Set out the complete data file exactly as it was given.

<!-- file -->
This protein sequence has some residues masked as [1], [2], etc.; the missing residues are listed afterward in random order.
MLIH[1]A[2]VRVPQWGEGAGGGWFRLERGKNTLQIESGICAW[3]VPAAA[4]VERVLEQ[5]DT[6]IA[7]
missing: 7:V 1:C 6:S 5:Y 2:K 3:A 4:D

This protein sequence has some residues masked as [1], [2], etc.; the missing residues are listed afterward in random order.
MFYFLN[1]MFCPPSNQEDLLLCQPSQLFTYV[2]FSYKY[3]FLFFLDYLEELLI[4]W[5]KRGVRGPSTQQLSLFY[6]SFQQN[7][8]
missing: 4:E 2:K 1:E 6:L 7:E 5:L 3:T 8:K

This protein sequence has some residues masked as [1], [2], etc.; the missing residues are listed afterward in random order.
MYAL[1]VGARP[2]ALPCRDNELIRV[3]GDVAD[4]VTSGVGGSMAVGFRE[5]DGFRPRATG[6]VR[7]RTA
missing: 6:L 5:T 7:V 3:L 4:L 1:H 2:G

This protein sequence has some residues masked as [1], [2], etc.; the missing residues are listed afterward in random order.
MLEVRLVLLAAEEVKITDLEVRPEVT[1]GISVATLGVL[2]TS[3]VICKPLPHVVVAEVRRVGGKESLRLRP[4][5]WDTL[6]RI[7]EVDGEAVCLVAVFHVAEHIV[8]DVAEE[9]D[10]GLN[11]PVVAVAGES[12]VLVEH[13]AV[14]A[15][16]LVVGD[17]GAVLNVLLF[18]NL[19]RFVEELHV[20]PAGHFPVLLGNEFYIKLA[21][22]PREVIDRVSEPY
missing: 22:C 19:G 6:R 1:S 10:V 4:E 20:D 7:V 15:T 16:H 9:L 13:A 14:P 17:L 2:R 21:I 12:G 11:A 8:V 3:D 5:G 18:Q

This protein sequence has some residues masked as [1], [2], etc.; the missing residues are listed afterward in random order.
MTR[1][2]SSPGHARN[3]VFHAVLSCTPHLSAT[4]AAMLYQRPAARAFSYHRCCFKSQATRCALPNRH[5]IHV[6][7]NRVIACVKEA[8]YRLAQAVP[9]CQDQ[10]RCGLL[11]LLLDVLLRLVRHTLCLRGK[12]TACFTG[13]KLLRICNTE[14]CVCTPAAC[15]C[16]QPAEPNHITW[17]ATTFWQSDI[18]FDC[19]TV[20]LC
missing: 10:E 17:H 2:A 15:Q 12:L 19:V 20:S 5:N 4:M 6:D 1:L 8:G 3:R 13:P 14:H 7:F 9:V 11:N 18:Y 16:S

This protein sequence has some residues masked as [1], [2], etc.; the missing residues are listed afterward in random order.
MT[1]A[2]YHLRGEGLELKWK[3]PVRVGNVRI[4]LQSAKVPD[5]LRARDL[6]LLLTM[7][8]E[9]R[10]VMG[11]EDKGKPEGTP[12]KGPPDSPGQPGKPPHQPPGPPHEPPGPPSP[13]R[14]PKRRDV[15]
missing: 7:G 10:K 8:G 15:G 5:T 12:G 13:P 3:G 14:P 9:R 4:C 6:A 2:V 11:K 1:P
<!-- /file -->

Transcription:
This protein sequence has some residues masked as [1], [2], etc.; the missing residues are listed afterward in random order.
MLIH[1]A[2]VRVPQWGEGAGGGWFRLERGKNTLQIESGICAW[3]VPAAA[4]VERVLEQ[5]DT[6]IA[7]
missing: 7:V 1:C 6:S 5:Y 2:K 3:A 4:D

This protein sequence has some residues masked as [1], [2], etc.; the missing residues are listed afterward in random order.
MFYFLN[1]MFCPPSNQEDLLLCQPSQLFTYV[2]FSYKY[3]FLFFLDYLEELLI[4]W[5]KRGVRGPSTQQLSLFY[6]SFQQN[7][8]
missing: 4:E 2:K 1:E 6:L 7:E 5:L 3:T 8:K

This protein sequence has some residues masked as [1], [2], etc.; the missing residues are listed afterward in random order.
MYAL[1]VGARP[2]ALPCRDNELIRV[3]GDVAD[4]VTSGVGGSMAVGFRE[5]DGFRPRATG[6]VR[7]RTA
missing: 6:L 5:T 7:V 3:L 4:L 1:H 2:G

This protein sequence has some residues masked as [1], [2], etc.; the missing residues are listed afterward in random order.
MLEVRLVLLAAEEVKITDLEVRPEVT[1]GISVATLGVL[2]TS[3]VICKPLPHVVVAEVRRVGGKESLRLRP[4][5]WDTL[6]RI[7]EVDGEAVCLVAVFHVAEHIV[8]DVAEE[9]D[10]GLN[11]PVVAVAGES[12]VLVEH[13]AV[14]A[15][16]LVVGD[17]GAVLNVLLF[18]NL[19]RFVEELHV[20]PAGHFPVLLGNEFYIKLA[21][22]PREVIDRVSEPY
missing: 22:C 19:G 6:R 1:S 10:V 4:E 20:D 7:V 15:T 16:H 9:L 13:A 14:P 17:L 2:R 21:I 12:G 11:A 8:V 3:D 5:G 18:Q

This protein sequence has some residues masked as [1], [2], etc.; the missing residues are listed afterward in random order.
MTR[1][2]SSPGHARN[3]VFHAVLSCTPHLSAT[4]AAMLYQRPAARAFSYHRCCFKSQATRCALPNRH[5]IHV[6][7]NRVIACVKEA[8]YRLAQAVP[9]CQDQ[10]RCGLL[11]LLLDVLLRLVRHTLCLRGK[12]TACFTG[13]KLLRICNTE[14]CVCTPAAC[15]C[16]QPAEPNHITW[17]ATTFWQSDI[18]FDC[19]TV[20]LC
missing: 10:E 17:H 2:A 15:Q 12:L 19:V 20:S 5:N 4:M 6:D 1:L 8:G 3:R 13:P 14:H 7:F 9:V 11:N 18:Y 16:S

This protein sequence has some residues masked as [1], [2], etc.; the missing residues are listed afterward in random order.
MT[1]A[2]YHLRGEGLELKWK[3]PVRVGNVRI[4]LQSAKVPD[5]LRARDL[6]LLLTM[7][8]E[9]R[10]VMG[11]EDKGKPEGTP[12]KGPPDSPGQPGKPPHQPPGPPHEPPGPPSP[13]R[14]PKRRDV[15]
missing: 7:G 10:K 8:G 15:G 5:T 12:G 13:P 3:G 14:P 9:R 4:C 6:A 2:V 11:K 1:P